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The myth of Plato's cave

The myth of Plato's cave

September 30, 2022

The myth of Plato's cave It is one of the great allegories of the idealist philosophy that has marked so much the way of thinking of the cultures of the West.

Understanding it means knowing the styles of thought that for centuries have been dominant in Europe and America, as well as the foundations of Plato's theories. Let's see what it consists of.

Plato and his myth of the cave

This myth is an allegory of the theory of ideas proposed by Plato, and appears in the writings that are part of the book The Republic. It is, basically, the description of a fictitious situation that helped to understand the way in which Plato conceived the relationship between the physical and the world of ideas , and how we move through them.

Plato begins by talking about men who remain chained to the depths of a cave from birth, without ever being able to leave it and, in fact, without the ability to look back to understand what is the origin of these chains.

Thus, they always remain looking at one of the walls of the cave, with the chains holding them from behind. Behind them, at a certain distance and placed somewhat above their heads, there is a bonfire that illuminates the area a little, and between it and the chained ones there is a wall, which Plato equates to the tricks performed by cheaters and tricksters so that your tricks are not noticed.

Between the wall and the bonfire there are other men who carry with them objects that protrude above the wall, so that his shadow is projected on the wall who are contemplating men chained. In this way, they see the silhouette of trees, animals, mountains in the distance, people who come and go, etc.

Lights and shadows: the idea of ​​living in a fictional reality

Plato maintains that, however bizarre the scene may be, those chained men that he describes resemble us , human beings, since neither they nor we see more than those fallacious shadows, which simulate a deceptive and superficial reality. This fiction projected by the light of the bonfire distracts them from reality: the cavern in which they remain chained.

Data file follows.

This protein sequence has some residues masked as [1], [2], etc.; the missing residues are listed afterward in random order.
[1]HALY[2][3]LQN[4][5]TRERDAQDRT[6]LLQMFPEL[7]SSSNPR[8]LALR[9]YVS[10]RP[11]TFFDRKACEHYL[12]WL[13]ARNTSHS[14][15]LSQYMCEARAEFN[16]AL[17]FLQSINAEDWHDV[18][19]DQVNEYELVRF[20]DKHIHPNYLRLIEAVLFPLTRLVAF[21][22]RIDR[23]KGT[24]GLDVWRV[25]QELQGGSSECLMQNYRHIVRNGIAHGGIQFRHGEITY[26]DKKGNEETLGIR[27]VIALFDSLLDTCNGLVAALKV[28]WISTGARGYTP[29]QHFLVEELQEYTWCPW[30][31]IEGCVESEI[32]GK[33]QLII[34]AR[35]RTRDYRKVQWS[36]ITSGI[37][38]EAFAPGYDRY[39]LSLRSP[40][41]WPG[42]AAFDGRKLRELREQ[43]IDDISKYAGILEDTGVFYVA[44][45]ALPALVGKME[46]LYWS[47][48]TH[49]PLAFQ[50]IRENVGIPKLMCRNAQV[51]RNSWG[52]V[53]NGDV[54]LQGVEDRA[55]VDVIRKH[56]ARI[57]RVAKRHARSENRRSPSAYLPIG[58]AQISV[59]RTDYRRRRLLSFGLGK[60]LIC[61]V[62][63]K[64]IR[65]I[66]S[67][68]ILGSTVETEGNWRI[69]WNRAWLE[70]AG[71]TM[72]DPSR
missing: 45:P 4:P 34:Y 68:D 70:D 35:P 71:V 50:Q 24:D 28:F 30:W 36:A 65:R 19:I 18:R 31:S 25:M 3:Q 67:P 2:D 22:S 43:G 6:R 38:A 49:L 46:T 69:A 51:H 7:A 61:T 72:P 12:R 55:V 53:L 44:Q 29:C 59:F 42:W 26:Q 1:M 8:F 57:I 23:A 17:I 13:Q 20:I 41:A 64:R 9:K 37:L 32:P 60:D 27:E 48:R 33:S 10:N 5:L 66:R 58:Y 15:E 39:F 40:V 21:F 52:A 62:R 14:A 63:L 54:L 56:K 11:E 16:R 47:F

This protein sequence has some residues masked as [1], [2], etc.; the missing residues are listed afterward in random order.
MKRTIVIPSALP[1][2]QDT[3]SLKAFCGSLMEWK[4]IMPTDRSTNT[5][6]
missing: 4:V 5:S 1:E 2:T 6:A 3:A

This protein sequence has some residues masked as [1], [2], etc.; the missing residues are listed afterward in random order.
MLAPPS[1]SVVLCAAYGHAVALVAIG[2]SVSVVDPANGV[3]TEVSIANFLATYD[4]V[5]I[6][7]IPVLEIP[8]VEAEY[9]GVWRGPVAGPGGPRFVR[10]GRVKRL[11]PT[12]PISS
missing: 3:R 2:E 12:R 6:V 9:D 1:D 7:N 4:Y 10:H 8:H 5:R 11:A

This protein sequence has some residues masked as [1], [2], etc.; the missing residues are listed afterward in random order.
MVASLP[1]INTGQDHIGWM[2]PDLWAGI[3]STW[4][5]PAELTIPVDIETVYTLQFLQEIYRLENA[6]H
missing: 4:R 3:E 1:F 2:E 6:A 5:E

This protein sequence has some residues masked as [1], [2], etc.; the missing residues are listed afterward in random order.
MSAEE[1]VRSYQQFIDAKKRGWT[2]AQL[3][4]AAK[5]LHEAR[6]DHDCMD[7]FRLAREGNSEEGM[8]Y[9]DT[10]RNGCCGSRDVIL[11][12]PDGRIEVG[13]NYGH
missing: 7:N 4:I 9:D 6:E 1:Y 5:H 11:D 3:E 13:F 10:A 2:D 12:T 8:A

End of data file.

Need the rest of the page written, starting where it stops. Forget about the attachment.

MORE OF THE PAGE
But nevertheless, if one of the men were to free himself from the chains and could look back, reality would confuse him and bother him : the light of the fire would make him look away, and the blurred figures he could see would seem less real than the shadows he has seen all his life. Similarly, if someone forced this person to walk in the direction of the bonfire and beyond it until leaving the cave, the sunlight would still bother him more, and he would want to return to the dark zone.

To be able to capture reality in all its details, you would have to get used to it, dedicate time and effort to seeing things as they are without giving in to confusion and annoyance. However, if at some point he returned to the cave and met again with the chained men, he would remain blind because of the lack of sunlight. In the same way, everything he could say about the real world would be met with ridicule and contempt.

The myth of the cave today

As we have seen, the myth of the cave brings together a series of very common ideas for idealistic philosophy: the existence of a truth that exists independently of the opinions of human beings, the presence of constant deceptions that make us stay away from that truth, and the qualitative change that implies access to that truth: once it is known, there is no turning back.

These ingredients can also be applied to the day to day , specifically to the way in which the media and the hegemonic opinions shape our points of view and our way of thinking without our realizing it. Let's see how the phases of the myth of Plato's cave can correspond to our current lives: